|Publication number||US6292558 B1|
|Application number||US 08/287,505|
|Publication date||Sep 18, 2001|
|Filing date||Aug 8, 1994|
|Priority date||Jan 6, 1987|
|Publication number||08287505, 287505, US 6292558 B1, US 6292558B1, US-B1-6292558, US6292558 B1, US6292558B1|
|Inventors||Thomas J. Smith|
|Original Assignee||Tii Industries, Inc.|
|Export Citation||BiBTeX, EndNote, RefMan|
|Patent Citations (10), Referenced by (6), Classifications (9), Legal Events (4)|
|External Links: USPTO, USPTO Assignment, Espacenet|
The present application is a continuation of U.S. Ser. No. 08/140,481 filed Oct. 25, 1993 Abandoned; which is a continuation of U.S. Ser. No. 07/650,170 filed Feb. 4, 1991 (Abandoned) which is a continuation of application U.S. Ser. No. 07/390,397 filed Aug. 4, 1989 (Abandoned) which is a continuation in part of U.S. Ser. No. 06/627,677 issued Jul. 5, 1984 is now Patent No. D287,583 issued on Jan. 6, 1987.
1. Field of the Invention
The present invention relates to telephone network interface devices, and in particular, relates to a telephone interface apparatus that has a cover free from apertures having access to the inside and is suitable for connection between the premise wiring of a subscriber loop of a telephone transmission system at the junction where it connects to the telephone company owned portion of the subscriber loop.
2. Discussion of the Relevant Art
With changes in the law permitting the individual homeowner to purchase and install his own telephone equipment and related appliances he became responsible for the proper operation of the equipment he installed. The telephone company no longer owned the equipment in a subscriber's home and became responsible only for proper service up to the juncture between the telephone lines and the homeowner's premises. Thus, it became necessary to provide a telephone interface apparatus which was capable of readily disconnecting the homeowner's wiring installed in the premises from the telephone company's transmission lines so that when trouble occurred, it could readily be isolated to the telephone company's line or the homeowner's house wiring. If a homeowner experienced a problem with his telephone service it was first necessary for him to determine if it was the telephone company that needed a repair on their lines or equipment or if the wiring or equipment in the homeowner installed apparatus required repair. Many devices became available on the market which provided the function of readily disconnecting the home wiring from the telephone company owned portion of the subscriber loop. Typical of these apparatuses is U.S. Pat. No. 4,488,008 issued to T. A. Dellinger et al on Dec. 11, 1984. Another device typical of these apparatuses is U.S. Pat. No. Des. 282,654 issued to S. B. Perry et al on Feb. 18, 1986.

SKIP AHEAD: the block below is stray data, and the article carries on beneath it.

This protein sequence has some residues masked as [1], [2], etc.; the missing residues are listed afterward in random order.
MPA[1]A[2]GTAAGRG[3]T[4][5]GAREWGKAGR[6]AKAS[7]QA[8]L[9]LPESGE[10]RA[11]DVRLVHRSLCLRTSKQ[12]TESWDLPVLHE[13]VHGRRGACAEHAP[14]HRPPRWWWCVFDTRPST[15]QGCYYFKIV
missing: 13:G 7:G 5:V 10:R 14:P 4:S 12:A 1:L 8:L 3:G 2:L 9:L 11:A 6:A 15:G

These devices although providing the necessary function of severing the telephone company owned portion of the subscriber loop from the homeowner's portion of the subscriber loop are inconvenient, and are not free of apertures communicating with the base member, and the instant invention provides a simple convenient means to provide a similar function. The shortcomings of the prior art are overcome and isolation between the components, terminals and circuitry which is maintained by the telephone company is readily separated from and made non-accessible to the subscribing homeowner. Yet, access to the terminals to which the subscriber must connect his equipment is made readily available and is protected by a covering so that the internal components are protected from the elements.
It is an object of the present invention to provide a telephone network interface apparatus which may readily be mounted by the telephone company at the juncture where the subscriber loop becomes the property of the homeowner (subscriber) and the remaining portion remains the property of the telephone company.
It is another object of the present invention to provide a telephone network interface apparatus capable of containing within the housing the necessary electronic components needed by the telephone company at the juncture of the homeowner's premises and the telephone company's transmission lines.
It is still yet another object of the present invention to provide a limited access apparatus where the homeowner (subscriber) has access only to the terminals to which he must connect his internal house wiring and auxiliary equipment and is not afforded access to the remaining portion of the apparatus in which the telephone company's components are located.
It is still yet another object of the present invention to provide a telephone network interface apparatus in which the homeowner's portion of the subscriber loop may be readily disconnected from the telephone company's portion of the loop and not permit access to voltages which could injure the homeowner or permit him to disconnect the ground connection.
It is still yet another object of the present invention to provide a telephone network interface apparatus having a cover free of apertures communicating with the base member in which the owner of the premises may readily make a connection to the telephone company's transmission lines and still permit the telephone company to have provision for installing additional components and devices without concern that the homeowner would have ready access thereto.